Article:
Should anthropologists help US military in Iraq, Afghanistan wars?
Embedding anthropologists with US military in the Iraq and Afghanistan wars is both praised and derided by academics as violating a social scientist's basic pledge: to do no harm.
When the military began an experimental program in 2007 to give soldiers a better understanding of cultural sensitivities in Iraq and Afghanistan, many in the military and the media lauded it as a great step forward in the counterinsurgency effort.Skip to next paragraph
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Called the Human Terrain System (HTS), the program embeds anthropologists and social scientists in the US military to give soldiers vital local context for shaping their operations. But a group of anthropologists quickly attacked the nascent program, saying that partnering social scientists with combat forces caused them to violate the principal rule of anthropology: to do no harm. By working directly with frontline soldiers, some anthropologists worry that the information generated by HTS social scientists can be used to facilitate potentially lethal military operations or otherwise endanger locals.
Today the program enjoys a core of supporters, but it’s done little to address the concerns of anthropologists and, now, rising military complaints that the program has slowed the growth of the military’s ability to train culturally sensitive warriors. At a time when the military’s ability to conduct counterinsurgency is vital to the success of its operations in Iraq and Afghanistan, determining the value of a program like HTS is increasingly important.
In Iraq and Afghanistan, US military leaders began placing increased importance on understanding local cultures and viewpoints as a critical component of their mission. The question for it is whether HTS helps or hurts that goal.
Lack of empirical measurement on usefulness
“I wish I could say I’ve seen something that made me feel better [about HTS], but I haven’t,” says Hugh Gusterson, a professor of anthropology and sociology at George Mason University in Fairfax, Va., who has had concerns about the program since its inception.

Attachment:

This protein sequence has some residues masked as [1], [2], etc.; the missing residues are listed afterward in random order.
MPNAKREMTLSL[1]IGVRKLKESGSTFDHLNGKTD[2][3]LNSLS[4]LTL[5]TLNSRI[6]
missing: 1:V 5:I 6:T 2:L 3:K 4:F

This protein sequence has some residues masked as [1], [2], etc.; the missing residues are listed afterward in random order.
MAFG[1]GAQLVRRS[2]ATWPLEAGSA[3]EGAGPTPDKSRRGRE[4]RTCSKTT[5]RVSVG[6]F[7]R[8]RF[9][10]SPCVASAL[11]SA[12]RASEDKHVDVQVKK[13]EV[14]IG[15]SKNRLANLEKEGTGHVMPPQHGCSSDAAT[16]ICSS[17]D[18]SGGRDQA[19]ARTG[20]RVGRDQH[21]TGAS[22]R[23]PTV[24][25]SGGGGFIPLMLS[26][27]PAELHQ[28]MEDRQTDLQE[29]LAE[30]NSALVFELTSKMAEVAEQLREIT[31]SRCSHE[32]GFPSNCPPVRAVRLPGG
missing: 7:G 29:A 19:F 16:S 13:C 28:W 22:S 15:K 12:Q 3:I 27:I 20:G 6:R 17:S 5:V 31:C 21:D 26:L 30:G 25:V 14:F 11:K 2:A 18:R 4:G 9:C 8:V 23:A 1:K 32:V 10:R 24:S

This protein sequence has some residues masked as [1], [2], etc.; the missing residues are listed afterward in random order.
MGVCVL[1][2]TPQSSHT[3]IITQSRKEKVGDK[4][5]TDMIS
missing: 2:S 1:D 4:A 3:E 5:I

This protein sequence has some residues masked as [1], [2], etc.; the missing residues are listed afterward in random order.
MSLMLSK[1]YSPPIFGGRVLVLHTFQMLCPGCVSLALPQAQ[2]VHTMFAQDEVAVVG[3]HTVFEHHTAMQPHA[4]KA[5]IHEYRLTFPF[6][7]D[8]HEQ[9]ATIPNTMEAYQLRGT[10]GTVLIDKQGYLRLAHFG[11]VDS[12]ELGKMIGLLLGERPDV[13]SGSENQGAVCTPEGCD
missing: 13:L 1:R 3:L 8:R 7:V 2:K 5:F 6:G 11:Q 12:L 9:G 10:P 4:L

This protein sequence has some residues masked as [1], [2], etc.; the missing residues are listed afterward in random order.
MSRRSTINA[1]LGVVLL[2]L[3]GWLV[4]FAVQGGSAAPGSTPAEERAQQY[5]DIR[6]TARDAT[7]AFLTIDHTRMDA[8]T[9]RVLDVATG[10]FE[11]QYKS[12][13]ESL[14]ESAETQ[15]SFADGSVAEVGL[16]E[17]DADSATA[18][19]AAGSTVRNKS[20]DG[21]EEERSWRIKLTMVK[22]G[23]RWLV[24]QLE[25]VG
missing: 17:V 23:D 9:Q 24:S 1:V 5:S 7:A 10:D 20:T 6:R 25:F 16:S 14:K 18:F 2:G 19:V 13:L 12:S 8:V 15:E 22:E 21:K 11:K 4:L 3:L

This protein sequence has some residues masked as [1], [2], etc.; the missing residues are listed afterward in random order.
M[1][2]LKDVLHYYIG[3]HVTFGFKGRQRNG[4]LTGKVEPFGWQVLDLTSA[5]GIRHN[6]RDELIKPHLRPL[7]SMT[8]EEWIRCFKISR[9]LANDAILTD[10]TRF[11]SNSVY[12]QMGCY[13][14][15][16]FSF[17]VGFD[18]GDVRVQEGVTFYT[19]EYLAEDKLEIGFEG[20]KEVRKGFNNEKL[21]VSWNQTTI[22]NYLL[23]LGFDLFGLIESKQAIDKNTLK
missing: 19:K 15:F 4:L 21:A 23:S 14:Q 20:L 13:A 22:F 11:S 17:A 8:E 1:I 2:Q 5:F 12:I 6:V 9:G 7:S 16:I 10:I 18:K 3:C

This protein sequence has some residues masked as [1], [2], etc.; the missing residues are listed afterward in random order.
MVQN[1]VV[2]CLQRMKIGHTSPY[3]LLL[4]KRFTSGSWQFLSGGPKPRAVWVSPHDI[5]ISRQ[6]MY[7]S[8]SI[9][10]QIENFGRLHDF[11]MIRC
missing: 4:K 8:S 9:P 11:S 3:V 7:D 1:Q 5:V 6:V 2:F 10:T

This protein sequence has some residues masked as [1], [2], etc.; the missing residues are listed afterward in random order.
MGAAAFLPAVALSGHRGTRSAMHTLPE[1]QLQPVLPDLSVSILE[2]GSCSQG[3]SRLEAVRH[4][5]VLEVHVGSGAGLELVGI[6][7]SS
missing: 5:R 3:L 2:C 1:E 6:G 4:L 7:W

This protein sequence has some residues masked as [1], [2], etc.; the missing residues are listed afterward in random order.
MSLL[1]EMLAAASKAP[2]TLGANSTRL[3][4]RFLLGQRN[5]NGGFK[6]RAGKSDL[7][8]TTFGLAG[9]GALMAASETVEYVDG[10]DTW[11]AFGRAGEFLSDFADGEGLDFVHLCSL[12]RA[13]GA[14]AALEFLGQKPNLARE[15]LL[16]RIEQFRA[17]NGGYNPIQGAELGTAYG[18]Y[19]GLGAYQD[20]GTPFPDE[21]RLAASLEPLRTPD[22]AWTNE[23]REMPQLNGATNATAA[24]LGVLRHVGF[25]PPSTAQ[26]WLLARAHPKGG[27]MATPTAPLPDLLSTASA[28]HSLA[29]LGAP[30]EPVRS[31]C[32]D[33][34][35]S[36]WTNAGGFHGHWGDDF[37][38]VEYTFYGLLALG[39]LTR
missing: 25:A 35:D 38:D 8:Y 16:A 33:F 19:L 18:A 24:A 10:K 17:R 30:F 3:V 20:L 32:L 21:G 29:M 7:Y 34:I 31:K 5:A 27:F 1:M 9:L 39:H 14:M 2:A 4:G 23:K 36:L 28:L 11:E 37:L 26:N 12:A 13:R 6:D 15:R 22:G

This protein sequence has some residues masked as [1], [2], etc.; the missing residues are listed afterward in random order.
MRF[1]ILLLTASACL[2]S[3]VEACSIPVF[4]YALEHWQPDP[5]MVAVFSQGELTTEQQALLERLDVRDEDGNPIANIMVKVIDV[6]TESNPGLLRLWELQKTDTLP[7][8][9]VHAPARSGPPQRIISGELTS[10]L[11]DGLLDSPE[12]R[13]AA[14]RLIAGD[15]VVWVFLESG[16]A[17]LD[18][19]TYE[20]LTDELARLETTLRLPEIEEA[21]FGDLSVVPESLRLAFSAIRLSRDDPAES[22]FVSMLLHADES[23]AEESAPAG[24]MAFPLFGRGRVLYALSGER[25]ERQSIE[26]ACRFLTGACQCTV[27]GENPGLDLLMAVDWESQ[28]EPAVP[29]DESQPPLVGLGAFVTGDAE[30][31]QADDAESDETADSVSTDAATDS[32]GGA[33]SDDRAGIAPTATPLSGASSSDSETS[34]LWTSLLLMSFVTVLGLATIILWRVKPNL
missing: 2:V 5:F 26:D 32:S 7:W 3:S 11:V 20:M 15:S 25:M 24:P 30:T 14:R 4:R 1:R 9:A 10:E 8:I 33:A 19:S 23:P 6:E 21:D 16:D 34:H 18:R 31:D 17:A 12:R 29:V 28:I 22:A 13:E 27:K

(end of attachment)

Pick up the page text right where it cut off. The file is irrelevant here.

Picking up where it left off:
This spring, US Marine Maj. Ben Connable voiced concerns that the program was hurting the military’s ability to develop what he termed “cultural intelligence training programs” in an article published in the Military Review.
“HTS has sapped the attention or financing from nearly every cultural program in the military and from many within the military intelligence community,” wrote Connable, who argued that although the military lacked cultural intelligence abilities in the beginning of the wars in Iraq and Afghanistan, they’ve since improved in this regard.
Other critics point to the difficulty of determining the value of HTS due to the lack of empirical evidence about its performance. At the present time, the program does not track statistics about its impact. As a result, David Price, a longtime opponent of the program and co-author of “The Counter-Counterinsurgency Manual,” says it’s impossible for anyone to objectively measure its merit.
“I want to see some external results here and they’re not doing it. It’s a boondoggle,” he says.
Anecdotal results support social scientists
But the social scientists out doing the work say the anecdotal results they see day to day are clear enough. Ahead of the US withdrawal from urban areas in Iraq last summer, for example, Kathleen Reedy and the other social scientists on her team spent nearly a week speaking with Iraqis about their attitudes toward and concerns about the withdrawal. While US soldiers had short conversations with locals about these issues, Reedy and her colleagues spent 30 minutes to an hour speaking with each individual.